Whatever their motivation, it’s a breath of fresh air that so many Alabama Probate Judges obeyed the Federal court order and married whomever chose that august and demanding path. This is all the more noteworthy given their Chief Justice’s recalcitrance, which carries the distinctive stench of oppression still lingering across America from white supremacists imposing equally noxious restrictions based on race as well as gender.

The rule of law defines civilization and underpins America’s precious (and precarious) democratic experiment. A less privileged individual would go to jail for the kind of defiance we are witnessing. A senior judge flagrantly breaking the law with apparent impunity is a sad spectacle, even in long-benighted Alabama.

Ultimately, justice will win out in a just polity. Still, it should not be necessary to overcome the willful injustice of atavistic elements of our judicial system.

 

By: Paula Gordon, The Blog, The HUffington Post, February 22, 2015

 

 

February 24, 2015 Posted by | Democracy, Marriage Equality, Roy Moore, Rule of Law | , , , , , , , | Leave a comment

“Everybody Is A RINO But Me”: The Wind Is Blowing In Just One Direction In The Republican Party

One of the odder phenomena of contemporary political discourse is the regular denial by Republicans that their party has significantly moved to the right in the last few years. No! they insist, it’s Democrats who’ve moved left! (you know, by embracing what used to be Republican policy positions like a a private-sector based system for expanding health insurance via an individual mandate, and a market-based cap-and-trade system for reducing greenhouse gas emissions). You’d think self-conscious conservatives would be a little louder and prouder of their victory over the moderate Republicans of yore (a victory confirmed by the fact that virtually no Republican pol would dare self-identify as “moderate”).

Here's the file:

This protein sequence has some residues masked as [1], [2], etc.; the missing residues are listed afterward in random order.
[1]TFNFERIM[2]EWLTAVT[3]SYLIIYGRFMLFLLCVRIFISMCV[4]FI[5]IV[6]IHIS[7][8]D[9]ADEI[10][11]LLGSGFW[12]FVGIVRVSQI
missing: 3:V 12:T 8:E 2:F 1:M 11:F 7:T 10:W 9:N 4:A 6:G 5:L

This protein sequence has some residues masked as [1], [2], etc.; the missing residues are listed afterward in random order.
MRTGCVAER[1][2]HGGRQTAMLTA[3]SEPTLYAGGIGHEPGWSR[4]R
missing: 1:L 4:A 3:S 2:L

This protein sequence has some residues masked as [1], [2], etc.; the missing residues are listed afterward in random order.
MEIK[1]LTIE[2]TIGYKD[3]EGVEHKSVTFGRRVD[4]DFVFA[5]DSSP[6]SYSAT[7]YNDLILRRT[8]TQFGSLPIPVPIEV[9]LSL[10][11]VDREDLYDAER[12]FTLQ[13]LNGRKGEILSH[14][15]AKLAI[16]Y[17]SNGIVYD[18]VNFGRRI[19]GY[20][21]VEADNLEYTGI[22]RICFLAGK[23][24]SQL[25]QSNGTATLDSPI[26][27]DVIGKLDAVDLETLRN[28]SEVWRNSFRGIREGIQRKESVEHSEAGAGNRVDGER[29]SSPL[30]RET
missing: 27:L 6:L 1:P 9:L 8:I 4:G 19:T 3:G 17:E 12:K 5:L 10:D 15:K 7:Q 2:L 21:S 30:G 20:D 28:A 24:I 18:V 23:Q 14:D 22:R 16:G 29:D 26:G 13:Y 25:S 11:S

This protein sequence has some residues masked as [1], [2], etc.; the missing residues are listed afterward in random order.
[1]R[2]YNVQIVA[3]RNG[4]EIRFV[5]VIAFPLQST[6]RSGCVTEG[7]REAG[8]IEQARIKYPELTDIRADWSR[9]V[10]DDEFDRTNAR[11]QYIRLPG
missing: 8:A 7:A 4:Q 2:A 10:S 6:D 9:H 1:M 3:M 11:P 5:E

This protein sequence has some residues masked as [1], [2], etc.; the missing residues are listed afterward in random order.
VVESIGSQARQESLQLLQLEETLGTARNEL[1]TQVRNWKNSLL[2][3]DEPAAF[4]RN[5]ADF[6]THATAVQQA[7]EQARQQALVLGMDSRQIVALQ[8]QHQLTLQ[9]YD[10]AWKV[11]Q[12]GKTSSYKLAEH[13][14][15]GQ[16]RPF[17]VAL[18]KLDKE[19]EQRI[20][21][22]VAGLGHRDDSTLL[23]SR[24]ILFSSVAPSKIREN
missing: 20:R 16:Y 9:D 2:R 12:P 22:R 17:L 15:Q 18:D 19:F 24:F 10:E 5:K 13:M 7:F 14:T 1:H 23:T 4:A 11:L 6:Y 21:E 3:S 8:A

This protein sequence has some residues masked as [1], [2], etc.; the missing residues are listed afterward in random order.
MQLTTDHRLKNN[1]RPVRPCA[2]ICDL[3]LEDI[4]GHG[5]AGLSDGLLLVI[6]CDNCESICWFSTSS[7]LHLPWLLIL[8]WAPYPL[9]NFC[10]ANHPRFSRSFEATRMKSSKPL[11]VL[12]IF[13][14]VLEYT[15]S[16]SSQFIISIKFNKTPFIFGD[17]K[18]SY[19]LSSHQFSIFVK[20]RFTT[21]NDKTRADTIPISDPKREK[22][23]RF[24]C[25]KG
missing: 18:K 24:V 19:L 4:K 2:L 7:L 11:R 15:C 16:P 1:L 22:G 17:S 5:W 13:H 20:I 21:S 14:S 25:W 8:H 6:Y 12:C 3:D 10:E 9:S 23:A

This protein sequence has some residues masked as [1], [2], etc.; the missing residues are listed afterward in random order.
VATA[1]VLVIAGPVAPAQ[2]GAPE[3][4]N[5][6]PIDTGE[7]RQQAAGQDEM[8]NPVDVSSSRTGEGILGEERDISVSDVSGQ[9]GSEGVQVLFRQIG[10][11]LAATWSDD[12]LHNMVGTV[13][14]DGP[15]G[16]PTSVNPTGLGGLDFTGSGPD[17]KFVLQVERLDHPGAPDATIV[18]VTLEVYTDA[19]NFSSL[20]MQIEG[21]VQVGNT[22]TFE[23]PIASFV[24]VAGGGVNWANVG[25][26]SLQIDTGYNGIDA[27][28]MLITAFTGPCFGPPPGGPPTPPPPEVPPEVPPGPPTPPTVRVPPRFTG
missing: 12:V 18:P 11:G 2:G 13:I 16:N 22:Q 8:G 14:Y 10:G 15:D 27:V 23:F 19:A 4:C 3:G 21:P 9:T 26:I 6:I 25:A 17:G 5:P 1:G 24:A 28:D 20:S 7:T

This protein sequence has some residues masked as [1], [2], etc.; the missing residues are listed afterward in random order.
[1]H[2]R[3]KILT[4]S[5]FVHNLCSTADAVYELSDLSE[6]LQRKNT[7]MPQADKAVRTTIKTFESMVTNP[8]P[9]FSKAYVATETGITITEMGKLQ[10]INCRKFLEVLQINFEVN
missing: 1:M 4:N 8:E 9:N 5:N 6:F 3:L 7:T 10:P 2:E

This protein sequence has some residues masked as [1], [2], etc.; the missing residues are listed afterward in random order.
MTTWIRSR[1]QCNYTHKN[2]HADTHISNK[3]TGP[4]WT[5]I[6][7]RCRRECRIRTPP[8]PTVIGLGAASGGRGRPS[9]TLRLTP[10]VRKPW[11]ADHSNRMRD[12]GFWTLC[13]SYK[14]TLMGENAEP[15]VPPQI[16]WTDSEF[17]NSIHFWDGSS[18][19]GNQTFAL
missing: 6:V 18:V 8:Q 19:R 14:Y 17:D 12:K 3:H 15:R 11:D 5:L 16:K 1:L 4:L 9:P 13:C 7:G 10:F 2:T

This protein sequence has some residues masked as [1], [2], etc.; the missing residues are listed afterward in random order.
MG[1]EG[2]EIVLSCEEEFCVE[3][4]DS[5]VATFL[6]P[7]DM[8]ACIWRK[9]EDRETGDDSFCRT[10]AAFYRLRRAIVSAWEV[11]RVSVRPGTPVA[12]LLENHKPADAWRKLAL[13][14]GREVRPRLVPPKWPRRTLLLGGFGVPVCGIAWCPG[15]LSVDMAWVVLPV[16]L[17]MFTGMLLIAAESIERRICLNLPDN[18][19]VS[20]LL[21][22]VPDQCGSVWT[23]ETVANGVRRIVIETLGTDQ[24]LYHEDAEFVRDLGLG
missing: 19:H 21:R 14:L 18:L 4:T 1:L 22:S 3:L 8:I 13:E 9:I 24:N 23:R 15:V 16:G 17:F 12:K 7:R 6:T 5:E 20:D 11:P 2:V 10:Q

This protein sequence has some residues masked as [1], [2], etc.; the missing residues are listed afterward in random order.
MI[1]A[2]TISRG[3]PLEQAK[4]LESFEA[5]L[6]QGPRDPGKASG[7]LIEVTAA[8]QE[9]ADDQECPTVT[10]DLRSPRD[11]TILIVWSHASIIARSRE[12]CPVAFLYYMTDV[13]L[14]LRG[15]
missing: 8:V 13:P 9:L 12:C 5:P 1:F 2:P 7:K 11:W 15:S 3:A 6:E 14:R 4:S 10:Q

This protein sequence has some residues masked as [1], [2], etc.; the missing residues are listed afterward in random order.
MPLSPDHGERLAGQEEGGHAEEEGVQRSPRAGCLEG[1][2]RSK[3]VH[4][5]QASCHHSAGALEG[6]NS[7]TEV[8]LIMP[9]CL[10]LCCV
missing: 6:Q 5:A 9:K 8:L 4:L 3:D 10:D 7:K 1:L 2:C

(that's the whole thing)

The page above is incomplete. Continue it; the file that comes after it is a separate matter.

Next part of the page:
This act of deception finds its most definitive refutation in Republican primaries, where candidates call themselves “conservatives” or “true conservatives” or “constitutional conservatives” with almost every breath, while describing opponents as though they were Jacob Javits reincarnated. Check out this snippet from Dave Weigel about the reaction to the Supreme Court decision on ACA from the two GOP candidates running for the Senate in Texas, which began with the observation that Ted Cruz used to talk about John Roberts as his favorite jurist:

When Roberts helped save “Obamacare,” Cruz immediately blasted the Court for having “abdicated its responsibility to safeguard the Constitution.” He didn’t mention Roberts by name, but he insisted that the decision was more proof that Republicans needed to reject Cruz’s opponent, Lt. Gov. David Dewhurst. “My opponent is, by nature and by over a decade of political office, a conciliator. Now is not a time for conciliation.” Take that, Larry Tribe. Stuff it, Walter Dellinger.

Over to Dewhurst. Cruz has campaigned against him as a liberal sellout — on blogs, he’s become known as “Dewcrist.” Was he going to blow the chance to point out that Cruz’s ally had saved Obamacare? No. “Supreme Court Justice John Roberts,” said Dewhurst, “sold constitutional conservatives down the river.”

Maybe the point is that conservatives can’t admit they’ve taken over the GOP and driven it straight to Goldwater Country (the 1964 Goldwater, not the one who took to criticizing the Christian Right in his older years) because then it would be hard to describe it as a rat’s nest of RINOs that needs to be cleaned out by fill-in-the-blank.

Still, it’s odd. I recall from way, way back a runoff for Lieutenant Governor in Georgia between the famous ax-handle seggie Lester Maddox and a better-educated but still flamboyant right-wing demagogue named Peter Zack Geer. Each of the two race-baiters tried to label each other an “extremist” (Geer won, though Maddox went on to become Governor later after edging out some guy named Jimmy Carter for a runoff spot). Were they around today and running in a Republican primary, I imagine Maddox and Geer would be calling each other “sellouts” and “conciliators.” The wind is blowing in just one direction in the contemporary Republican Party, and it’s not towards the Left Coast.

 

By: Ed Kilgore, Contributing Writer, Washington Monthly Political Animal, July 10, 2012

July 11, 2012 Posted by | Election 2012 | , , , , , , , , | Leave a comment